Tunnels revealed in the spring. Photo courtesy of www.flandrumhill.wordpress.com

When looking for new food sources the animals will come above ground for a bit, which is probably what my little friend was doing. A flash of brown on the snow, then back under they go, their tiny tracks the only clue into where they disappeared.   Next time you’re snowshoeing, skiing or snowmobiling think about the world below your feet. As with many things in nature, there is far more than meets the eye. A whole world exists under our feet and if we stop and take a few moments to think about it and explore we can begin to understand the ways of unseen winter wildlife survival.


Source Url: http://stanleycc.org/field-notes-nip-tuck/

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Featured Local Events

DATE: March 2 - 4, 2018

TIME: Multi-times

LOCATION: Park Creek Ski Area, Alturas Lake Ski Area, Community Building, Stanley, ID

March 3rd & 4th, 2018 — Sawtooth Ski Club 16th Annual Ski Festival

  • SATURDAY, March 3rd, Park Creek Ski Area
    Highway 21, 7 miles W. of Stanley
    11am-2pm Homemade Chili & Treats
    Poker Run!!!
    Winning hand called at 1:30 pm
  • SATURDAY EVENING 5:30-8:30pm
    Stanley Community Building
    Dinner Extravaganza
    Incredible Silent Auction, bring your checkbook!
  • SUNDAY, March 4th
    Alturas Lake Ski Area
    Highway 75, 20 miles S. of Stanley
    11am-3pm Soup Kitchen Social
    Great ski trails and a great time!!!

The Sawtooth Ski Club will host the 16th Sawtooth Ski Festival March 3rd and 4th. Come ski, play, feast, dance, shop and socialize, all while supporting Cross Country Skiing in Stanley Sawtooth Country! At 11 a.m. on Saturday, March 3rd at the Park Creek Ski Trails, homemade chili and treats will await eager participants at the annual Poker Run. Donating fun lovers ski or snowshoe a fun course, stopping at stations to collect cards and when the game is called at 1:30, whoever has collected the best poker hand wins a most excellent prize! At 5:30 Saturday evening at the Stanley Community Building, our ski club celebrity chef will present a delicious dinner and at the same time an amazing silent auction will take place. Many local businesses, arts and crafts people and friends of the club donate lovely things, wonderful services, ski and fashion accessories and deliciously fantastic items to the auction. At 11 a.m. on Sunday, March 4th at the Alturas Lake Ski Trails Soup Kitchen Social, enjoy great skiing along with with trailside soup and cookies. All events are donation based, so be sure to bring your check book or cash for the donation jars. The Sawtooth Ski Festival is our only fundraising event of the year. We depend on memberships, donations and Ski Festival proceeds to fund our efforts to provide quality groomed cross country ski trails at Park Creek and Alturas lake. Call Karen Keiski at 208-774-3487 if you wish to volunteer for any of the events or donate to the silent auction. See you at the Festival!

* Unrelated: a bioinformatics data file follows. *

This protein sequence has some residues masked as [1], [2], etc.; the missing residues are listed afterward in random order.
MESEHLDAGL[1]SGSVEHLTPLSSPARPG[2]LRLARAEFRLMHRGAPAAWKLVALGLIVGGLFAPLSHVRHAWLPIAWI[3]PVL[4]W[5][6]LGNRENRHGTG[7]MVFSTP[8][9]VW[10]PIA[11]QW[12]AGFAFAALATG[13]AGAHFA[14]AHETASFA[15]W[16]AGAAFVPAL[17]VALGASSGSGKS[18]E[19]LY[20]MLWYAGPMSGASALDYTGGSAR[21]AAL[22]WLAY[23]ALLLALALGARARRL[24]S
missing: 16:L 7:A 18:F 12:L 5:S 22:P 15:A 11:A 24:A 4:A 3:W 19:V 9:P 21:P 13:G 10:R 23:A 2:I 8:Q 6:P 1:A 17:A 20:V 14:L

CONTACT & DETAILS

LINK: http://sawtoothskiclub.com/

TEL: 208-774-3487

CONTACT: David or Karen keiski@ruralnetwork.net